decided: June 24, 1975.
Appeal from order of Court of Common Pleas of Lycoming County, No. 71-0844, in case of Paul L. Merrill v. Charles Hanley.
Patrick H. Fierro, with him Fierro & Miele, for appellant.
Allen E. Ertel, with him Ertel & Kieser, for appellee.
Watkins, P. J., Jacobs, Hoffman, Cercone, Price, Van der Voort, and Spaeth, JJ. Opinion by Cercone, J.
[ 235 Pa. Super. Page 23]
This appeal involves the denial of the motion of appellant to set aside the execution by appellee upon two parcels of land located in the Borough of Jersey Shore.
Appellant and his wife were in the process of purchasing the parcels as tenants by the entireties pursuant to an agreement dated July 1, 1966 and recorded August 16, 1966. Subsequently, appellant was sued by appellee and on April 26, 1973, a verdict in the amount of $6,000 was entered against him. Appellant's wife died on December 7, 1973, and on April 1, 1974, appellee attempted to levy upon the property asserting that appellant was now the sole owner of the parcels in that his wife's interest had passed to him upon her death by operation of law. Appellant filed a motion to set aside the execution claiming that his interest in the parcels had been assigned to his wife on April 25, 1973, the day before the verdict against appellant was entered. The assignment was neither acknowledged nor recorded.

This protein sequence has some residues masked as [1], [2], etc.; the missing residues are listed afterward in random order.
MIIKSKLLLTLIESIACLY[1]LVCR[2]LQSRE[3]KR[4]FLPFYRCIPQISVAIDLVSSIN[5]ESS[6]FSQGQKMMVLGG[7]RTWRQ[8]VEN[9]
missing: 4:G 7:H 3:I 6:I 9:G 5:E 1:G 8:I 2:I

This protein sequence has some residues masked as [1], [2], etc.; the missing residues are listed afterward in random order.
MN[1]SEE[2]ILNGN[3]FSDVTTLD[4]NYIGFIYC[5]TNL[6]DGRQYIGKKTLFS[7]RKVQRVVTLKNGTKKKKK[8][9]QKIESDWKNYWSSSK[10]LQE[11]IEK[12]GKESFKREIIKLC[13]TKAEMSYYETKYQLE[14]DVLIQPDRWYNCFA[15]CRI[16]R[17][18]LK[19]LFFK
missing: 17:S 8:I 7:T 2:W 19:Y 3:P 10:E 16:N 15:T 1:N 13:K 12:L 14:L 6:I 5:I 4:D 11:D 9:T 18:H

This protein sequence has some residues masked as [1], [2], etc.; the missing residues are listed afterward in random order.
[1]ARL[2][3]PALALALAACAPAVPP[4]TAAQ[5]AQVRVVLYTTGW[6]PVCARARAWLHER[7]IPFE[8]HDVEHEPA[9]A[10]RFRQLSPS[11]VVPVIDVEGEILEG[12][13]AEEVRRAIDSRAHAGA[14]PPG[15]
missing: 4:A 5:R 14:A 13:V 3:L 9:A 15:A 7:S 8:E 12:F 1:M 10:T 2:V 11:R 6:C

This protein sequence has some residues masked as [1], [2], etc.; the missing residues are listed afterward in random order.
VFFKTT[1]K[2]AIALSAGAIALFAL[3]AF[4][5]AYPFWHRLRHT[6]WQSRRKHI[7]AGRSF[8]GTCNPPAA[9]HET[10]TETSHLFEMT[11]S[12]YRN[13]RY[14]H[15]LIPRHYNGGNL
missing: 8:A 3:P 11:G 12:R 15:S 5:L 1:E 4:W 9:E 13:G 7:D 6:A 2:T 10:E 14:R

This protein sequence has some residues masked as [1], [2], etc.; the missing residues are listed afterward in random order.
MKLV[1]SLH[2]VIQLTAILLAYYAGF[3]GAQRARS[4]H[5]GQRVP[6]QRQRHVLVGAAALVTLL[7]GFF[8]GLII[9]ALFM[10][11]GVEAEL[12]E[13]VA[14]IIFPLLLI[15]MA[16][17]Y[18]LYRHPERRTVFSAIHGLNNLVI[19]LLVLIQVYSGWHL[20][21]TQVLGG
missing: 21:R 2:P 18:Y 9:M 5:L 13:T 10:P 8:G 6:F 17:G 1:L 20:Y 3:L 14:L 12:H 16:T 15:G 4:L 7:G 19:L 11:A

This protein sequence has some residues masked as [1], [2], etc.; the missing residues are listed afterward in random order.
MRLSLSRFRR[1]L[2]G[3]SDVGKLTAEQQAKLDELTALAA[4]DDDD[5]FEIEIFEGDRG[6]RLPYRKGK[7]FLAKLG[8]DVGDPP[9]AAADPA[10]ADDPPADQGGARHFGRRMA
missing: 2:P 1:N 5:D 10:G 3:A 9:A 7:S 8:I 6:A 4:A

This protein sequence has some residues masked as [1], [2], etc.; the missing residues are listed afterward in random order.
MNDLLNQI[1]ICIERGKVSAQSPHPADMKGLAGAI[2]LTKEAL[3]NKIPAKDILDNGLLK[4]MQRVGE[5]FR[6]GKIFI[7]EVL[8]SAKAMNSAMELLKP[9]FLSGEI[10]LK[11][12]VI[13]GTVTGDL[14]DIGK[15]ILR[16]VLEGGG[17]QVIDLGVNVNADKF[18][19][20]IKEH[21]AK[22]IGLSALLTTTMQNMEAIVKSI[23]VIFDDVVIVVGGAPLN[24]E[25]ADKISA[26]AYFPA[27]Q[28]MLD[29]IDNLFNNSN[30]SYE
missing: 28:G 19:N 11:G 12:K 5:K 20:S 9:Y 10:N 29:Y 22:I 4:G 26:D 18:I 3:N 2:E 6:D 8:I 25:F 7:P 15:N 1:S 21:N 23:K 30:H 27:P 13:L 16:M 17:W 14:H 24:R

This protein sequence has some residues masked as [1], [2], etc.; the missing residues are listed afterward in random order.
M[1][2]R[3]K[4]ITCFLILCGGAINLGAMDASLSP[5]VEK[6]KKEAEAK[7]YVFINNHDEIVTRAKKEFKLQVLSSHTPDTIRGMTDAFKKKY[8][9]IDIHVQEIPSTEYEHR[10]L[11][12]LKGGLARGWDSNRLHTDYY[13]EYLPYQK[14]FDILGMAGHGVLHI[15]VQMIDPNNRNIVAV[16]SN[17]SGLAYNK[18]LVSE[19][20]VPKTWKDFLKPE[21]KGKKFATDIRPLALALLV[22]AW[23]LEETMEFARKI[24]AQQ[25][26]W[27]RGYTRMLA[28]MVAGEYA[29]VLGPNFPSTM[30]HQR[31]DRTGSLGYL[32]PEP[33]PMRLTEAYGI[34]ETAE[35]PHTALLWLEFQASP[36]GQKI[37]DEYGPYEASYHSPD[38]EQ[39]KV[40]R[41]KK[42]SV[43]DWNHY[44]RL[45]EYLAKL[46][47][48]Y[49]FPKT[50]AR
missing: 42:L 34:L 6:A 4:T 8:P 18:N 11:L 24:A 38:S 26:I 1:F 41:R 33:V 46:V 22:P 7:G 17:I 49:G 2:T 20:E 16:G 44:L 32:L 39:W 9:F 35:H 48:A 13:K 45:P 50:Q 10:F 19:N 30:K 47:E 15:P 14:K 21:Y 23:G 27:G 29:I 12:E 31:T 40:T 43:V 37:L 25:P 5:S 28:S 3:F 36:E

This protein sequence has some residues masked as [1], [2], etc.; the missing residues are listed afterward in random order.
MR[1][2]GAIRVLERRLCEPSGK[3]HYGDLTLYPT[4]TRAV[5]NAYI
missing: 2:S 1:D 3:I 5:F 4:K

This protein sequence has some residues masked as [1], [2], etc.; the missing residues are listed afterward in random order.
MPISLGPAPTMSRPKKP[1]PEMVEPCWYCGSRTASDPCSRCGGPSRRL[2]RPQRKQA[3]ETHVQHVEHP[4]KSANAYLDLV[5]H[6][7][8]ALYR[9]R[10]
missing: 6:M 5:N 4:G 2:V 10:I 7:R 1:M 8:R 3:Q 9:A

From these facts two questions are raised. First, whether the assignment was a fraud upon the appellee;
[ 235 Pa. Super. Page 24]
and, second, whether the assignment was void as to appellee in that such assignment did not comply with the relevant recording statute.*fn1 We will first consider the second issue since, if the assignment is void on this ground, we need not determine whether it was fraudulent.
The relevant portion of the recording statute is as follows:
". . . Every such deed, conveyance, contract or other instrument of writing which shall not be acknowledged or proved and recorded . . . shall be adjudged fraudulent and void as to any subsequent bona fide . . . holder of any judgment duly entered in the prothonotary's office of the county in which the lands, tenements, or hereditaments are situate, without actual or constructive notice unless such deed, conveyance, contract or instrument of writing shall be recorded, as aforesaid, before the recording of the deed or conveyance for the entry of the judgment under which such subsequent . . . judgment creditor shall claim."*fn2
By applying the facts of the instant case to this statute it is obvious that the assignment is void as to appellee. The assignment was neither acknowledged nor recorded, and as a result the original agreement by which appellant and his wife purchased the property is still valid. Therefore upon the death of his wife, appellant became the sole owner of the parcels by operation of law and appellee was in turn entitled to execute against the property.